Photography has always been a melding of art and science and that’s one of the things that makes it special and unique. Without good technique, you generally end up with crap, but with too much emphasis on technique you end up with sterility. For many that’s an impossible line to balance on.
I once photographed the great jazz artist Joe Zawinul at his home in Malibu. The writer for the magazine doing the interview asked Joe something to this effect – ” Joe, I know you don’t teach, but if you did, what would you say?” Joe answered something like this – “I would tell a student that anyone can learn how to play an instrument – where and how to put your fingers, but in order to become an artist, you have to learn the instrument but then throw it all away and play from inside yourself without thinking about the “how” of playing your instrument.” Not an exact quote, but the gist of which I’ve never forgotten. True for a musician and just as true for a photographer.
Lawrence – Great images. Nice surprise seeing your name here as well. Personally, I really don’t worry about the proliferation of iPhone type of images everywhere you look. They seem perfectly appropriate for the low bar of social media, and with rare exceptions, don’t rise to the level of art, even “snapshot” art. Because there’s such a wide gap between those types of images and the photos that might actually be considered art, I never worry about the “art” types being diluted in the process. The “art” images, hopefully, will always stand on their own. As far as copy protection, someone can always take a screen shot and have a low res copy of any image anywhere online. Not much you can do about that, although I have found a few of my own, let’s say, appropriated and being sold on t-shirts, mouse pads, and even copied as paintings on Etsy.
pfigen commented on the blog post Ann Romney Sending Her Horse-Slave To Europe To Pillage For Gold
While I would never in a million years vote for Mitt, I have actually been to the Ebelings ranch in Moorpark on several occasions – to photograph Jan for one of my clients. Watching him ride and knowing a lot of people in the dressage world, there is no doubt in my mind that the top riders are indeed athletes. Riding at that level is extremely good for developing the “core” strength of the rider. To watch the synergy of horse and rider together is surprisingly beautiful to watch, but has very little to do with politics other than the fact that the only people who can really afford this are typically one percenters and more likely half a percenters as well, and as such, pretty well untouched by the depression like the rest of us. If riding helped Ann Romney with her medical issues, that’s fantastic.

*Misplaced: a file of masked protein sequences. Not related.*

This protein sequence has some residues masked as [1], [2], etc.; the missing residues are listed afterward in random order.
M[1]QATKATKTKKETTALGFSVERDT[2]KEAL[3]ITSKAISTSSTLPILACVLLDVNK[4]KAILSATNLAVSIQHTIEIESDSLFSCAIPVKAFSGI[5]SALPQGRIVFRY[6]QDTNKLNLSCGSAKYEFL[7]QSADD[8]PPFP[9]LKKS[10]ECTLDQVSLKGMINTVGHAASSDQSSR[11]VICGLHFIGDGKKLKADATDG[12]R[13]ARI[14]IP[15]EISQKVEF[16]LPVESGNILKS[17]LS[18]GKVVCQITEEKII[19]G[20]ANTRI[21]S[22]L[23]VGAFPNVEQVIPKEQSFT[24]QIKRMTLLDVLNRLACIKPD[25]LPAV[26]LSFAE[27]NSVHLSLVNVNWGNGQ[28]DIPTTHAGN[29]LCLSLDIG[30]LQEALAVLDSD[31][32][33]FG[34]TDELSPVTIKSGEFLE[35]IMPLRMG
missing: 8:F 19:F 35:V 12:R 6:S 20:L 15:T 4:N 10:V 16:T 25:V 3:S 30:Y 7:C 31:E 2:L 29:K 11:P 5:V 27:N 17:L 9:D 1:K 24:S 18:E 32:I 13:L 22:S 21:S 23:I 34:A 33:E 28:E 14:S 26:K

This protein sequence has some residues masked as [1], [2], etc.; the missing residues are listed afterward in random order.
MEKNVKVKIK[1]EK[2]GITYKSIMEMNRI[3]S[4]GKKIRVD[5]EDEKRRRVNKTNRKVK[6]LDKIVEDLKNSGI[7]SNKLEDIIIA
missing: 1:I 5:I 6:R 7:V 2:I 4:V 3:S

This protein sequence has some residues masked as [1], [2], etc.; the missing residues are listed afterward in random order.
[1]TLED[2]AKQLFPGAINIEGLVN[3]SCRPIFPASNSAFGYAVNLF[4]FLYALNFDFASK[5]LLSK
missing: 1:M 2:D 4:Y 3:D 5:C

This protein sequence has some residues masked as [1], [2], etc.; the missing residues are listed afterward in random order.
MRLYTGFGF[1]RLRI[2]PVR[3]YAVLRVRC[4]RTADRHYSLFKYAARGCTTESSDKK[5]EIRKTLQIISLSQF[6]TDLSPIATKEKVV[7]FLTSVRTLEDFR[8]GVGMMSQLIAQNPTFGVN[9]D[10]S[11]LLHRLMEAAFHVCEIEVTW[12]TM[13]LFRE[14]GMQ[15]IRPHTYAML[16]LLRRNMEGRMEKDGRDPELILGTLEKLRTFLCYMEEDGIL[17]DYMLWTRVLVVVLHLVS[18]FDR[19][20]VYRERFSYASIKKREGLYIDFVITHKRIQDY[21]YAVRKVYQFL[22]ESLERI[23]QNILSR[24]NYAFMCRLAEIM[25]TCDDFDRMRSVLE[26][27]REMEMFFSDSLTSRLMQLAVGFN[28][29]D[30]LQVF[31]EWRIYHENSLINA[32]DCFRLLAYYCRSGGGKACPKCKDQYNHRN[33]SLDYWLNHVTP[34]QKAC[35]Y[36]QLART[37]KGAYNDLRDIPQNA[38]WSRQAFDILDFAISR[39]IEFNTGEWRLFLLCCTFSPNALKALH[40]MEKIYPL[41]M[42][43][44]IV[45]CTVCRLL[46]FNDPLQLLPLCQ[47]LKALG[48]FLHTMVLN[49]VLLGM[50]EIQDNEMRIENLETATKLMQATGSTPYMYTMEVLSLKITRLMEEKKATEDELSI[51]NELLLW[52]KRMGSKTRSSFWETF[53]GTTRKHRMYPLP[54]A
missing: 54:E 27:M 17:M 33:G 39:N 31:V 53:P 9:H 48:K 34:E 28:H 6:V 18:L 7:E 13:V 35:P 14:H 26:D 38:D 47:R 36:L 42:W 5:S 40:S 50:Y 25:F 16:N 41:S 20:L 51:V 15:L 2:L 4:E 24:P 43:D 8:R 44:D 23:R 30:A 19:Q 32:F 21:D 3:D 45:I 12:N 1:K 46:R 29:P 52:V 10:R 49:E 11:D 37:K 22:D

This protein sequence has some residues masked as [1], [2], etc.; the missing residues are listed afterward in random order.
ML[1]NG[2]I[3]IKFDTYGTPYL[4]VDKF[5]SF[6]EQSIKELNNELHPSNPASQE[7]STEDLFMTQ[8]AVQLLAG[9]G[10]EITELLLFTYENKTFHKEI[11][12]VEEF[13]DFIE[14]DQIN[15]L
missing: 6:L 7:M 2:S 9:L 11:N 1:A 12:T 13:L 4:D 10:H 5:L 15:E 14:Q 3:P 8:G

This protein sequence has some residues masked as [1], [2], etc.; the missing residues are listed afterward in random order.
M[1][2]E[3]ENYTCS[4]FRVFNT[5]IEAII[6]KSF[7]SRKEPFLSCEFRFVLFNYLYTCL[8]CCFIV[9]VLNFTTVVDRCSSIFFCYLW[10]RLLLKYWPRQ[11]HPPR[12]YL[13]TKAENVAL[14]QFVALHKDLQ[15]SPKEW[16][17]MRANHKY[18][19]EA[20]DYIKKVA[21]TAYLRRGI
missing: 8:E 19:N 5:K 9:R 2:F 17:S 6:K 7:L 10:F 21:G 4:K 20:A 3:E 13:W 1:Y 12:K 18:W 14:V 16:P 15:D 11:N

pfigen commented on the blog post FDL Movie Night: “Troubadours, The Rise of the Singer-Songwriter”
The best part of the film was the great Dyan imitation by Jackson Browne, which also for me, underscored what was missing from most of it – the debt that all musicians and folksingers in particular – have to those who came before. More of that would have provided a lot more context and interest. In the end, and we saw the film on its second day of release, while I enjoyed the archival footage, after a few weeks of reflecting on this, I’m left far less impressed than I thought I would be, and far less than something like Bela Fleck’s Throw Down Your Heart.
Spellcheck question: The spelling of “drumer” with only one “m”. Was that on purpose, as it’s a spelling I’ve never seen anywhere.
pfigen commented on the blog post Late Late Night FDL: Merry Christmas From The Family
I first heard this back in May of ’94 when I was photographing Robert in Bandera and Luckenback. I loved it then and love it even more today. Best Christmas song ever, as far as I’m concerned. To anyone who has not had the pleasure of one of his live shows – don’t delay. They rock and everyone has a great time.